Last month my full moon ritual’s intention was to seek mercy and justice in terms of those dying from COVID-19. My thinking was mercy for those infected through no fault of their own, and justice for those who were infected due to their own hubris. I was working with the Mórrígan.
During the course of my ritual, two things happened. First, in creating my sigil, I ended up with a focus on mercy. It wasn’t intentional, but perhaps it was divinely guided because when I did my trance journey and encountered the Mórrígan, asking for mercy and justice, She clearly said to me, “You have to choose. You can’t have both.”
My initial reaction to this message was confusing and frankly, a desire to argue. Of course you can have both. Justice can be delivered with mercy – unnecessary suffering isn’t required in the deliverance of a deserved consequence. A lightweight example? Letting my kiddos experience the natural consequences of their behavior without allowing them to suffer excessive or undue damage.
But that’s not what the Mórrígan meant.
Or at least, I’ve landed in a place where I have a different understanding.
When I set that intention, I was angry at people who are disregarding science and willfully acting in a way that spreads COVID-19. I was angry at the people who say it’s some kind of conspiracy. And I was (and am) absolutely furious at those people who say it’s fine for the “weak” (defined as elderly, homeless, BIPOC, those with underlying health conditions) to be culled from the population, it’s better for the economy.
Then, today, I heard that a bigoted, conservative person who I don’t much like died. No one famous, and no one you would know. But I said, “Good. I hope it was COVID-19.” And I immediately heard this echo, from the time of AIDS: “Good, I hope it was AIDS.” Always, of course, directed at the queer community or towards BIPOC, who were disproportionately affected by HIV. See, people then believed, with the same amount of self-righteousness I was feeling, that people deserved to die horribly because of the choices they made, and moreover, that it was the nature of the virus to target these people, so by God (literally, according to these people), they deserved it.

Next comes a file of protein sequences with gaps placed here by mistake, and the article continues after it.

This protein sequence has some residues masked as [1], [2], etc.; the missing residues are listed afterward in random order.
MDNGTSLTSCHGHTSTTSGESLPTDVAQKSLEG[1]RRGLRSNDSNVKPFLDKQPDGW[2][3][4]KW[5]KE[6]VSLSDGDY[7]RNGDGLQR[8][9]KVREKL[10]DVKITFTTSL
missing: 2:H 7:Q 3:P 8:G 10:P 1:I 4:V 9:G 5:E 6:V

This is not a hypocrisy I wish to participate in. As I navigate the very divisive political atmosphere we are currently steeping in, it’s really important to me to walk with integrity and authenticity. I am aware of things like confirmation bias and try to build that awareness into my thought process. I am careful in situations that produce outrage to ask myself if I would be equally outraged if the people in the situation were people I admire and respect. I am not ok with having a different set of expectations for groups who are (ostensibly) doing the same work (i.e. governing a country, reporting the news, etc.). I want to stress that this is a practice and a goal. I still have kneejerk reactions just like many other people, the difference is that I really try to explore those reactions.
So back to the Mórrígan and Her statement about mercy and justice. I don’t think She was saying in a universal sense that you cannot have both mercy and justice. I think She was directly speaking to the fury and outrage I was feeling, that She was addressing the emotion and thought behind my intention and telling me that I needed to examine the roots. I settled on mercy in that sigil, and I think that in order for there to be justice, that mercy has to be applied equally, even to the jerks who ignore science and consideration for the wider communities they inhabit and benefit from.
So to that person who died, I do not hope that it was COVID-19, and if it was, I hope that they benefited from science and healing efforts from a well-supported medical community.
I hope there was mercy in their dying process.
That is justice.